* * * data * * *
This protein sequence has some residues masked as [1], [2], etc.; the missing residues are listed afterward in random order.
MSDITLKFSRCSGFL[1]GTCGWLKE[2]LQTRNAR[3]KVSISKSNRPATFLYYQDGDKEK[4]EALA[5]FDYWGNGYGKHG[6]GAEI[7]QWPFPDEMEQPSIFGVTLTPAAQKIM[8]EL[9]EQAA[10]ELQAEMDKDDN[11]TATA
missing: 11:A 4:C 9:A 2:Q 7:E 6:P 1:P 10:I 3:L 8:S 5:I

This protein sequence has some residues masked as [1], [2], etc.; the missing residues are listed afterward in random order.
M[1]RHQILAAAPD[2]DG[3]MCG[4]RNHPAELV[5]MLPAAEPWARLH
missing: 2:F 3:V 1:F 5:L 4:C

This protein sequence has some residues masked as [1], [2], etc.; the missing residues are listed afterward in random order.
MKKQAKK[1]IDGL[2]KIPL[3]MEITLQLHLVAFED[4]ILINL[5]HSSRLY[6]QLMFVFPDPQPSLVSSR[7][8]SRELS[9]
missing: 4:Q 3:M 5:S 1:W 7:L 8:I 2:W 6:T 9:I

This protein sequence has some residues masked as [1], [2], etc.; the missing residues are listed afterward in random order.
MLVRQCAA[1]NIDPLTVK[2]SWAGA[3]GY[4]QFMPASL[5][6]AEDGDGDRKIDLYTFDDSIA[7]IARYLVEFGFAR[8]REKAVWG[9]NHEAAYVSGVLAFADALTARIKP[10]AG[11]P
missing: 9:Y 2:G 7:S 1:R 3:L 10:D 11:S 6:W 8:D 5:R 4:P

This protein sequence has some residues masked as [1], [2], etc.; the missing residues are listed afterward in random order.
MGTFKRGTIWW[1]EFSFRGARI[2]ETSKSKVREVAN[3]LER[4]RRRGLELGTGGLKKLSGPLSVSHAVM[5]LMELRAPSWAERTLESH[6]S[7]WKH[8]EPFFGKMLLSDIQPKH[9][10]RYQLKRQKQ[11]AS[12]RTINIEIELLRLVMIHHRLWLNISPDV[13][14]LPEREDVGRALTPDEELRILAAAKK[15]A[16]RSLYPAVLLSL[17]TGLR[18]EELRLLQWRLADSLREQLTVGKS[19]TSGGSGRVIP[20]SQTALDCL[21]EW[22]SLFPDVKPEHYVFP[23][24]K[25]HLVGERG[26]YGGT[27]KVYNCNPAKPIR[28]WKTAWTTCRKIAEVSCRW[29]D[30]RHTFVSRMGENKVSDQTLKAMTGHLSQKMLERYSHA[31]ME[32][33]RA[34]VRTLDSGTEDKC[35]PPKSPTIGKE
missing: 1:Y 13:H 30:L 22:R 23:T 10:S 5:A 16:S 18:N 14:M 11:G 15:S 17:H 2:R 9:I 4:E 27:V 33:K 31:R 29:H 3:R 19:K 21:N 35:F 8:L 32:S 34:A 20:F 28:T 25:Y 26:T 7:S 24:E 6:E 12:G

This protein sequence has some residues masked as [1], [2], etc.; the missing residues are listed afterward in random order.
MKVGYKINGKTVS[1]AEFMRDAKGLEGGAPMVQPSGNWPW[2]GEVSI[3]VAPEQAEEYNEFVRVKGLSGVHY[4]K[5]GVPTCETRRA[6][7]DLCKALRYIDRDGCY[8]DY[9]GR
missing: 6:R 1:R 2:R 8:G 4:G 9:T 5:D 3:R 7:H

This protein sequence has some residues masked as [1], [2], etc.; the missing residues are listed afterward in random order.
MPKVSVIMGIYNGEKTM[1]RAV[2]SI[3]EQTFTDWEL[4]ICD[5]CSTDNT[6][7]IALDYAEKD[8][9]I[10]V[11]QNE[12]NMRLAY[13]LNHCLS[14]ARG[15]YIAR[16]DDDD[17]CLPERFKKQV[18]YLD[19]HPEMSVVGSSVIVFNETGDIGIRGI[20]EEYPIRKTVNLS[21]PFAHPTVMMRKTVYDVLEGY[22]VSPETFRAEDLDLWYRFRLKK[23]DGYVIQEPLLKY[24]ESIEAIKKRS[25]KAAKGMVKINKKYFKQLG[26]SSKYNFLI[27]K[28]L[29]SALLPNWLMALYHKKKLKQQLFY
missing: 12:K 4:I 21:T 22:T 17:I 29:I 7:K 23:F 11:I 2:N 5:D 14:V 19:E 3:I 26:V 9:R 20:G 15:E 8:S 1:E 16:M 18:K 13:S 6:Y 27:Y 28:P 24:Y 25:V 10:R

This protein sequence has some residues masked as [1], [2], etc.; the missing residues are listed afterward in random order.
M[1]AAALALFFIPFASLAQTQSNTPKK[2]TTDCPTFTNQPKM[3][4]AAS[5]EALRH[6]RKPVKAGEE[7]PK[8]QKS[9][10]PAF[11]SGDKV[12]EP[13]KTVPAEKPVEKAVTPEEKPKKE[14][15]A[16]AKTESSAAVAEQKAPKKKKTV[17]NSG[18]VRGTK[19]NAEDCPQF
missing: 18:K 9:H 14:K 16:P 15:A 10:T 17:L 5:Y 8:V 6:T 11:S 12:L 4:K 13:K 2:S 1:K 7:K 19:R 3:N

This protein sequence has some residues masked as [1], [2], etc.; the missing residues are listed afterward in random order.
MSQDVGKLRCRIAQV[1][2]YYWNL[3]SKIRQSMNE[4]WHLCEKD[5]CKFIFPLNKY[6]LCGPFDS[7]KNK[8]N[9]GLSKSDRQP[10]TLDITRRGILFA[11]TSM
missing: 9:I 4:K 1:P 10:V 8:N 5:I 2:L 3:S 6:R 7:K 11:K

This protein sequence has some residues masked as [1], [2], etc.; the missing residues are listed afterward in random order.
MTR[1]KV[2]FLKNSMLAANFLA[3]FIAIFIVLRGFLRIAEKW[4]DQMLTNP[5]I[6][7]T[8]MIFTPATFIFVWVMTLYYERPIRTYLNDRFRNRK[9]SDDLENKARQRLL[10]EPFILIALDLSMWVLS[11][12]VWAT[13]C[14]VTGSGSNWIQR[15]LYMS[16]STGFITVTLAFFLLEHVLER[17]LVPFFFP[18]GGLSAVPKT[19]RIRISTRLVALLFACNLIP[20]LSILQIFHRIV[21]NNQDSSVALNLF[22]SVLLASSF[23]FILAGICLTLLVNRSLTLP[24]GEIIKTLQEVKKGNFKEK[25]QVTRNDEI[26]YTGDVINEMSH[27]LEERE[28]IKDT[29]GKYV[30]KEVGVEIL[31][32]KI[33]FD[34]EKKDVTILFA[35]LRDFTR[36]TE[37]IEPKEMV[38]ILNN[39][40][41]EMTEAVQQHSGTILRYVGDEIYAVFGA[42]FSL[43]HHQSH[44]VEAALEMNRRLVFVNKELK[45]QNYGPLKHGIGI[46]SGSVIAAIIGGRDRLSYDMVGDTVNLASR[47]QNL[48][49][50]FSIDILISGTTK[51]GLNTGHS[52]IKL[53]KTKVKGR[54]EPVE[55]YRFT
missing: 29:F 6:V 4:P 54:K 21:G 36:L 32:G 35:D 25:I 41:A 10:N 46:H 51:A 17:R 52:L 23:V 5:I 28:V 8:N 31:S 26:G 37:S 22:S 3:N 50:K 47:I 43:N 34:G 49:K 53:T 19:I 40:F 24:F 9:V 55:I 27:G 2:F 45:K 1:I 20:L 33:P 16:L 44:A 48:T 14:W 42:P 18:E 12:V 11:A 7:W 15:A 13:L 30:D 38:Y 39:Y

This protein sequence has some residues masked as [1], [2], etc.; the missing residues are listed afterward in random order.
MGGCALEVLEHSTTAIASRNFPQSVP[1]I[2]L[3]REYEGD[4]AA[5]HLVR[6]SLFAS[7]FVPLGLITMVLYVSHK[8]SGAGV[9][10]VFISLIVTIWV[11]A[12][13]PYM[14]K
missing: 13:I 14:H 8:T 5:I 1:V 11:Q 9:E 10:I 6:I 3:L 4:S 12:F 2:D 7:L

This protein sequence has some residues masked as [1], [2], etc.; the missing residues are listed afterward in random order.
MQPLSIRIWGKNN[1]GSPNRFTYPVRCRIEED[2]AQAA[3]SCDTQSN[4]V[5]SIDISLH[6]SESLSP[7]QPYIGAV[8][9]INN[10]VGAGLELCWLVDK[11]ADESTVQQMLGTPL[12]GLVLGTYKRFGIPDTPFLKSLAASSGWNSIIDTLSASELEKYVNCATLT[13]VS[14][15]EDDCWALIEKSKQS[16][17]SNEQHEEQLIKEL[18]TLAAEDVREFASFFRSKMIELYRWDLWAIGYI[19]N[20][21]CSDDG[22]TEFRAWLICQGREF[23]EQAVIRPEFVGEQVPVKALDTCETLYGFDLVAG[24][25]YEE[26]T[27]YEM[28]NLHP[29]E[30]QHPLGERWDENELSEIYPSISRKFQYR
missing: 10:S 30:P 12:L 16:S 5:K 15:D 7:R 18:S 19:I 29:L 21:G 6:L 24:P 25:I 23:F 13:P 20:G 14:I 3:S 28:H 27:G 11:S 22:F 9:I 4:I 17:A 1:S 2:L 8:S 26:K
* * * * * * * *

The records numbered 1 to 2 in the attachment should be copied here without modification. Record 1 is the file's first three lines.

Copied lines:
This protein sequence has some residues masked as [1], [2], etc.; the missing residues are listed afterward in random order.
MSDITLKFSRCSGFL[1]GTCGWLKE[2]LQTRNAR[3]KVSISKSNRPATFLYYQDGDKEK[4]EALA[5]FDYWGNGYGKHG[6]GAEI[7]QWPFPDEMEQPSIFGVTLTPAAQKIM[8]EL[9]EQAA[10]ELQAEMDKDDN[11]TATA
missing: 11:A 4:C 9:A 2:Q 7:E 6:P 1:P 10:I 3:L 8:S 5:I

This protein sequence has some residues masked as [1], [2], etc.; the missing residues are listed afterward in random order.
M[1]RHQILAAAPD[2]DG[3]MCG[4]RNHPAELV[5]MLPAAEPWARLH
missing: 2:F 3:V 1:F 5:L 4:C